MandolinThe mandolin can be described as a small, short-necked lute with eight strings. A lute is a chordophone, an instrument which makes sound by the vibration of strings. As a descendent of the lute, the mandolin reaches back to some of the earliest musical instruments.

The strings of a mandolin are tuned to the same pitches as those of the violin (G-D-A-E), although it is distinguished by its doubled-up strings for a total of eight strings that produce a great deal of sound for such a small body. Like the guitar, the mandolin is part of the lute family and some of its early ancestors include the Arabic oud. As early lute instruments traveled across the Mediterranean and into Europe, new variations developed, such as the mandora that emerged in the sixteenth century.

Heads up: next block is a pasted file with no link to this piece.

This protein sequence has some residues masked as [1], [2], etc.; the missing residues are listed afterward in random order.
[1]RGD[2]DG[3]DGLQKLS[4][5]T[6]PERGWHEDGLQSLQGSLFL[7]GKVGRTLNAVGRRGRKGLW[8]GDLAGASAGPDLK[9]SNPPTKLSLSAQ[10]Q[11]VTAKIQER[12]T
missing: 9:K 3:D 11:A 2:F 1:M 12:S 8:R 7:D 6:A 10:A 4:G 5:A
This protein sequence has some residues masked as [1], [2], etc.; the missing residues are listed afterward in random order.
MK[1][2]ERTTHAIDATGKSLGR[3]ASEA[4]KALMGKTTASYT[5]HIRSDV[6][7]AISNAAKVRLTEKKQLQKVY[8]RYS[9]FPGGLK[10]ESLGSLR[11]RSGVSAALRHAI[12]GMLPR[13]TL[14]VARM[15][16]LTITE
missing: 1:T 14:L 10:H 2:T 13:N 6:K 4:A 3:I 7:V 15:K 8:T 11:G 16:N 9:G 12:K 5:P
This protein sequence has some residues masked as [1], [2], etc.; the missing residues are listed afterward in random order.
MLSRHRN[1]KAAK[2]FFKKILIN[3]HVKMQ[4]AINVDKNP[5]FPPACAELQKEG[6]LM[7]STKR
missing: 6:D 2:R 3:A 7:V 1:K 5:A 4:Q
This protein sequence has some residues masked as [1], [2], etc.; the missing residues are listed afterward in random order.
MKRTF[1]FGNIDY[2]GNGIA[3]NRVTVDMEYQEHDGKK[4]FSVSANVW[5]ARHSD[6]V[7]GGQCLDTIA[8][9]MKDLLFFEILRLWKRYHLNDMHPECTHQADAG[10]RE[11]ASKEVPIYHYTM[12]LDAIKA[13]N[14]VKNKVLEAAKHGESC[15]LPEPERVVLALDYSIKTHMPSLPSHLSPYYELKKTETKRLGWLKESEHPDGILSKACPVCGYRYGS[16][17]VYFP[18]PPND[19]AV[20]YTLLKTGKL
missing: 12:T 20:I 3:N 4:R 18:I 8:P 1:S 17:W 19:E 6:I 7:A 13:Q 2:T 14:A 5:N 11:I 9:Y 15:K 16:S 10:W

Finally, in the mid-nineteenth century, the Neapolitan mandolin—more commonly known as a bowlback mandolin—developed in Italy. Mandolins became wildly popular towards the end of the nineteenth century, when mandolin orchestras (featuring mandolin, tenor mandolin, mandola, mandocello, and other members of the mandolin family) took off in popularity in communities and on entertainment circuits. European immigrants who brought mandolins with them to the Americas in the same time period likewise formed their own new mandolin orchestras. In the South, bowlback mandolins were nicknamed “taterbug” mandolins for their shape and striped resemblance to the Colorado potato beetle (Leptinotarsa decemlineata)—a common garden pest of the region.